Coming into Inverness outskirts at 24 miles was great – I saw some friends who’d run the 10K earlier in the day and powered on. At one point I screamed out loud to get all the frustration out in one go and carry on. Into the final mile the route runs right next to the River Ness with the finish line and event village on the far side – close enough to see. Frustratingly you pass a footbridge heading straight there, yet have to run away towards the main road bridge. By now it was almost gloriously sunny. I managed to keep on going- mainly as I knew it was going to be incredibly painful when I stopped. When I saw the finish gate with the time I tried to push a little harder to cross within the minute still displayed, stopped the watch and threw hands up in the air – finally finishing in 3:54:44, which I was chuffed with.
When I stopped I could barely stand. Finishing halves I’ve felt out of breath, a little sick, a little bit headfuzzy. When I got my medal, bag etc. and got to the changing area I was desperate for a chair. It was then I found out the state of my feet, which due to the mild trenchfoot were not very healthy. I had to nip across to the first aid tent to get several blood blisters popped – and saw many people in worse condition than myself. The event provided some post-race soup, as well as some stovies and oatcakes (all courtesy of title sponsors Baxters, as we were continually reminded!). After hobbling into Inverness and further gorging myself on Pizza Express as it’s bang next to the station, I headed back to St Andrews- a trip made nicer by being able to chat to several other marathon runners on the way, and being able to take off my shoes!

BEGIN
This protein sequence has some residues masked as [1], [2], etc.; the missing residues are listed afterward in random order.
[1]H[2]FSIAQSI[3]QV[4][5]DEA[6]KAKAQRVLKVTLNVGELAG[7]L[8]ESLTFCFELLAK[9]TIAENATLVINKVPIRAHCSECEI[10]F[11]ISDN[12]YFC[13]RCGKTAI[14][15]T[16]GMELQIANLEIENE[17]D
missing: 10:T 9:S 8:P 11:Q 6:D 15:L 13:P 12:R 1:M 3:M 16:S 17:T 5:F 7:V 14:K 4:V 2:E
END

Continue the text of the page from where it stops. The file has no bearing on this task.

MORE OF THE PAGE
The next day I wasn’t too stiff – actually looser than I felt after previous halves, and the crippling knee pain on Sunday evening going up and down stairs had receded. Feet are absolutely ravaged, so I’m still hobbling a bit. Already invested in some ‘1000 mile blister free’ socks and going to get new trainers on Tuesday in Edinburgh – the run and my feet have told me that they are positively at the end of their lifespan! New running headphones with ear loops as well – yet another investment.
What have I learned? Hills are a lot more challenging over a marathon distance. I perhaps need to be better at pacing myself in the early stages. Footcare is essential – if socks get wet before the start of a race, switch to a spare pair. Also, allowing for the challenging nature of the course compared to the flatness of London, I think I’m well on track to change 3:54 into 3:30. I’m now pretty keen to fit another marathon in inbetween now and London – perhaps Malta?
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Cheers for reading,